Years of legal language will be reduced to two 15-minute statements as an appeals court hears lawyers for Pom Wonderful and the Federal Trade Commission describe advertising claims the government contends are illegal.
Disease prevention claims by Pom Wonderful’s owners Stewart and Lynda Resnick violate federal law, according to the FTC and could mislead consumers into stopping prescribed medical treatments for heart disease, prostate cancer and erectile dysfunction, according to court documents filed by the FTC.
A panel of three federal judges is scheduled to hear 15-minute arguments from both sides May 2. The hearing follows years of legal battling between the federal government and the Resnicks, who own Roll International Corp., the parent company of Wonderful, Paramount Citrus, Wonderful Pistachios and other companies.
The case began with a February 2010 warning from the Food and Drug Administration.
The FDA told the Pom Wonderful that claims on labels and websites related to the pomegranate juice, POMx supplements and POMx Liquid meant the products are drugs as defined by federal law. The FDA ordered them to change the information.
In September 2010 the FTC filed a complaint against the Resnicks and other corporate officers at Los Angeles-based Pom Wonderful, saying the company’s labeling, marketing and advertising related to health claims were deceptive and unsubstantiated. The FTC ordered Pom Wonderful to stop making the disease prevention and treatment claims unless it could produce scientific evidence.
“When a company touts scientific research in its advertising, the research must squarely support the claims made. Contrary to POM Wonderful’s advertising, the available scientific information does not prove that POM Juice or POMx effectively treats or prevents these illnesses,” David Vladeck, director of FTC’s Bureau of Consumer Protection, said when the FTC filed the complaint.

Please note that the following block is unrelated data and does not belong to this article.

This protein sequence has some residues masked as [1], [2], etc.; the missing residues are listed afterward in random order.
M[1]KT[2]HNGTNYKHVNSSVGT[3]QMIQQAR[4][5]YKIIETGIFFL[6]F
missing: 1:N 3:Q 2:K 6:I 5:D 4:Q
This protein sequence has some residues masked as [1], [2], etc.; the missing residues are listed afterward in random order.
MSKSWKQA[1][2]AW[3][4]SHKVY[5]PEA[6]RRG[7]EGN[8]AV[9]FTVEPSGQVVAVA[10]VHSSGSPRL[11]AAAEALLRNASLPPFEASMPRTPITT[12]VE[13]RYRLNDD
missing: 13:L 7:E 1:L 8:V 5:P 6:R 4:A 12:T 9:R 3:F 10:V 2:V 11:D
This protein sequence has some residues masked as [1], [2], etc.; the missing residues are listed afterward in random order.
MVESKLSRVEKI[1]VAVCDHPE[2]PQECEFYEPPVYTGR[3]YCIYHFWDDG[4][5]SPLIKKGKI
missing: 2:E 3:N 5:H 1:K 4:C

The Resnicks maintain in court documents that they have paid more than $35 million for research that proves the claims. The FTC contends that some of that research is inconclusive and some proves the Pom Wonderful products are no more effective than placebos.
A marketing campaign about the health benefits of the Pom Wonderful products includes interviews on the products’ websites with Stewart and Lynda Resnick. The couple contends they have not given health advice or made disease prevention claims.
One video described in FTC’s complaint shows an interviewer asking Lynda Resnick if he should take vitamins. She replies that she doesn’t know his family history and asks the interviewer about his father, who it turns out “had a bout of prostate cancer,” according to the text of the video in the FTC’s complaint.
“You have to be on pomegranate juice. You have a 50% chance of getting it (prostate cancer),” Lynda Resnick tells the interviewer according to the FTC complaint. “It is the one thing that will keep your PSA (prostate specific antigen) normal. You have to drink pomegranate juice. There is nothing else we know of that will keep your PSA in check. Ask any urologist …”
In January 2013 the FTC issued a 54-page opinion upholding the complaint against Pom Wonderful and the Resnicks. The Resnicks appealed that opinion and it has taken more than a year for the case to reach the hearing stage, set for May 2.
In addition to the FTC’s complaint, a litany of consumer cases claiming the labels and ads were misleading have been filed in state and federal courts across the country. Many of the cases were combined into a single case in U.S. District Court in California under Judge Dean Pregerson.
Class-action status for the combined cases was granted in September 2012, with the class defined as anyone who had purchased any of the Pom Wonderful products in question from Oct. 2005 to September 2010.
However, in January this year, Pregerson decertified the class, meaning consumers will have to individually pursue legal action against the Resnicks and their company.